Regenerative Medicine Therapies: Manufacturing Changes May Not Impact RMAT Designation
Final guidance notes that preliminary clinical evidence may come from studies conducted outside the US, says historical controls may be considered in clinical trial designs.
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Product characterization questions and partial or inconsistent clinical data are among the more common reasons why the US FDA denies, or seeks additional information about, a request for regenerative medicine advanced therapy designation, FDA’s Bryan says; sponsors should consider why they are seeking designation when deciding whether to apply for RMAT, breakthrough therapy or both.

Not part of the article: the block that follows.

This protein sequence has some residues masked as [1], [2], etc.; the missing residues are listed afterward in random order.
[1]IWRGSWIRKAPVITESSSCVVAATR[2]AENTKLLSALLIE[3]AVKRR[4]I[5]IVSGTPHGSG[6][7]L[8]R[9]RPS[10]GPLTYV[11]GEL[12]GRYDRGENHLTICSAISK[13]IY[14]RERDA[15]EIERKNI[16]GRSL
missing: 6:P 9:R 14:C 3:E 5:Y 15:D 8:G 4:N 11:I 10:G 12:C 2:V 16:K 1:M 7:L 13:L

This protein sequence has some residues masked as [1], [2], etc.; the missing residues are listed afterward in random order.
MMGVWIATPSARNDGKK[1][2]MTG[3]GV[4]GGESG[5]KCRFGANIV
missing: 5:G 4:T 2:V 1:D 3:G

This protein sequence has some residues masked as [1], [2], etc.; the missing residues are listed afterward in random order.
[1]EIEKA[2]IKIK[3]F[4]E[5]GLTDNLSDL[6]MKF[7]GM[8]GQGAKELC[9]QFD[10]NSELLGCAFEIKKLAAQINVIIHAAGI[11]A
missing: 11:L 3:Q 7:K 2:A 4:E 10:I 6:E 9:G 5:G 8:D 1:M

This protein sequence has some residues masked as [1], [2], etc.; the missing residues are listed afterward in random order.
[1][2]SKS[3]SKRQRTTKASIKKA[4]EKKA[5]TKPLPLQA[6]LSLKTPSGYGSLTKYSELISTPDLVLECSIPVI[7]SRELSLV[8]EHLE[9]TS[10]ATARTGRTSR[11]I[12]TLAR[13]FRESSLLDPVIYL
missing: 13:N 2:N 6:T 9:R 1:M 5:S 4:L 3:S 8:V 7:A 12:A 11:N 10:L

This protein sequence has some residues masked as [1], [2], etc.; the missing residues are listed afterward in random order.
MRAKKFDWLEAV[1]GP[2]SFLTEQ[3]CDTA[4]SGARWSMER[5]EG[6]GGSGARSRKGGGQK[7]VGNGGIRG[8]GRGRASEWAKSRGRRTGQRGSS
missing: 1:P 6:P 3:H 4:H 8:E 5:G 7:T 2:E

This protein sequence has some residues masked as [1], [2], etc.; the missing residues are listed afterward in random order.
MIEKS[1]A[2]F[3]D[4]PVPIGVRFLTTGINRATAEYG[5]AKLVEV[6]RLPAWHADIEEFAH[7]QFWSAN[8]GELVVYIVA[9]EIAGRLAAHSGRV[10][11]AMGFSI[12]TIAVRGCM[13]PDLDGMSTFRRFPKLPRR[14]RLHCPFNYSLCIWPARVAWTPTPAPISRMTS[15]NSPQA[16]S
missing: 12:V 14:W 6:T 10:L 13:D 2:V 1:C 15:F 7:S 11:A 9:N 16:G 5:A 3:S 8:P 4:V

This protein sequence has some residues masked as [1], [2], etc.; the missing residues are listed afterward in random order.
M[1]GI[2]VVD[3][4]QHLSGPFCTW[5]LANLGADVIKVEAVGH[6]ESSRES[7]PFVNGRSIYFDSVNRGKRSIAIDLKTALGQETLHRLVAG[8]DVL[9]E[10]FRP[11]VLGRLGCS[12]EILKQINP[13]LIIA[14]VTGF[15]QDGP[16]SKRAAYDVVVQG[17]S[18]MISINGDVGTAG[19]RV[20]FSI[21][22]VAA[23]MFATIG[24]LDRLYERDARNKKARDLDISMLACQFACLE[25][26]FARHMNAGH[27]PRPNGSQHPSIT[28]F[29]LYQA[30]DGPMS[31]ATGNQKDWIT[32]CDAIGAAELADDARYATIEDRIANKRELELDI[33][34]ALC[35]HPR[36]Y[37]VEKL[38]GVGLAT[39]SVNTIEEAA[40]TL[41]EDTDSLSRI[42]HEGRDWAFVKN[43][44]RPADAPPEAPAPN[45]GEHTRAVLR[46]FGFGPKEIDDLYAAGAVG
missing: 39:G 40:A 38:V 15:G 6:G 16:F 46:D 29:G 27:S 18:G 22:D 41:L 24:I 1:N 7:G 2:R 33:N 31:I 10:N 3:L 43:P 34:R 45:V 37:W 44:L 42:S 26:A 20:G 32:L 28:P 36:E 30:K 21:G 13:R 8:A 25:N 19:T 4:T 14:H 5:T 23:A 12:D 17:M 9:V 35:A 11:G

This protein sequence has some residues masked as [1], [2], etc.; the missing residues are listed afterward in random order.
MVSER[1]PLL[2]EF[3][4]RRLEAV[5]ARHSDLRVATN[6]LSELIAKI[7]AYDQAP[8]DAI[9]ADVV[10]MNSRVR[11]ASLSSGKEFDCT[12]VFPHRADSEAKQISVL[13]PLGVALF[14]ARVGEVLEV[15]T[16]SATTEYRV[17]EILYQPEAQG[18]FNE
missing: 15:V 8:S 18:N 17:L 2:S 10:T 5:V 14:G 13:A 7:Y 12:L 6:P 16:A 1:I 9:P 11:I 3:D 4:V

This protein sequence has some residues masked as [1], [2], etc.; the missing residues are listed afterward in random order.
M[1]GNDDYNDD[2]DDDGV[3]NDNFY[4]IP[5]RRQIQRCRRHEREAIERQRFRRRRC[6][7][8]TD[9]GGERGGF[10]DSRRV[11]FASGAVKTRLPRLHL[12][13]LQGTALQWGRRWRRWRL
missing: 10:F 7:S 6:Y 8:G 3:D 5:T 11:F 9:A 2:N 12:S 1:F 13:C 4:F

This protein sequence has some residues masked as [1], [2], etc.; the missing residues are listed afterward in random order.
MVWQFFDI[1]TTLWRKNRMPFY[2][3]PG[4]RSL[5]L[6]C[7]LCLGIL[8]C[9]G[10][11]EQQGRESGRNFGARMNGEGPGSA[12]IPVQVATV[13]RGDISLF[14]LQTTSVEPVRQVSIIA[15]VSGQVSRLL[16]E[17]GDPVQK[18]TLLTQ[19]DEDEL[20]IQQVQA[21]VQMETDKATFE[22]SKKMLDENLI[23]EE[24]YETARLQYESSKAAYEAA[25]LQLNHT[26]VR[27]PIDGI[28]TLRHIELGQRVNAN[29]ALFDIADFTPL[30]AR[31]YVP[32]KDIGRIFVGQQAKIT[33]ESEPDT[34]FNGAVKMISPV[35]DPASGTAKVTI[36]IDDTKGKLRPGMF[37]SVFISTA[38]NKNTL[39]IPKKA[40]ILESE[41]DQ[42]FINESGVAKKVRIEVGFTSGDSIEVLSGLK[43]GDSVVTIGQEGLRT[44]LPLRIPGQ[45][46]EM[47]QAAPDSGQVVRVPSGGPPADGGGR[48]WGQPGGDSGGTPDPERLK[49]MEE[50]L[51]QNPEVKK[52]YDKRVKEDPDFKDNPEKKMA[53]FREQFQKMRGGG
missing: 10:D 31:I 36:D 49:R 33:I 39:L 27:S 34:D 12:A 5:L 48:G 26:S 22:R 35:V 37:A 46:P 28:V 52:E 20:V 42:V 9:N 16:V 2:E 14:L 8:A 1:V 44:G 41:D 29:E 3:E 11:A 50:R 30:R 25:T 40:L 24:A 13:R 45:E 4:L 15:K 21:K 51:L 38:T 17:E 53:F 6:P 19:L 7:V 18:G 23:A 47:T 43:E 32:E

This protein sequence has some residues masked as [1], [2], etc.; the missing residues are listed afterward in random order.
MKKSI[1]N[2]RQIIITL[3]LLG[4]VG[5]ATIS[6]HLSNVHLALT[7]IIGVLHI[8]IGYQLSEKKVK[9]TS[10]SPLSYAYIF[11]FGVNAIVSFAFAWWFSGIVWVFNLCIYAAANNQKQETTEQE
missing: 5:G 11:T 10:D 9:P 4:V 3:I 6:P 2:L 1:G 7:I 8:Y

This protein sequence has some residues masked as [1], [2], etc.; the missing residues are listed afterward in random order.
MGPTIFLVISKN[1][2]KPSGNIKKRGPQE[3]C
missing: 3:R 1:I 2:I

The framework includes two draft guidance documents and two final guidances. One of the drafts, which focuses on the regulation of devices used with regenerative medicine, implements a provision of the 21st Century Cures Act and strongly suggests that most of these products will be regulated via class II.
Draft guidance suggests comparing therapies for a rare disease to each other and active control, offers examples of novel efficacy endpoints and what therapies may qualify for breakthrough and RMAT designations.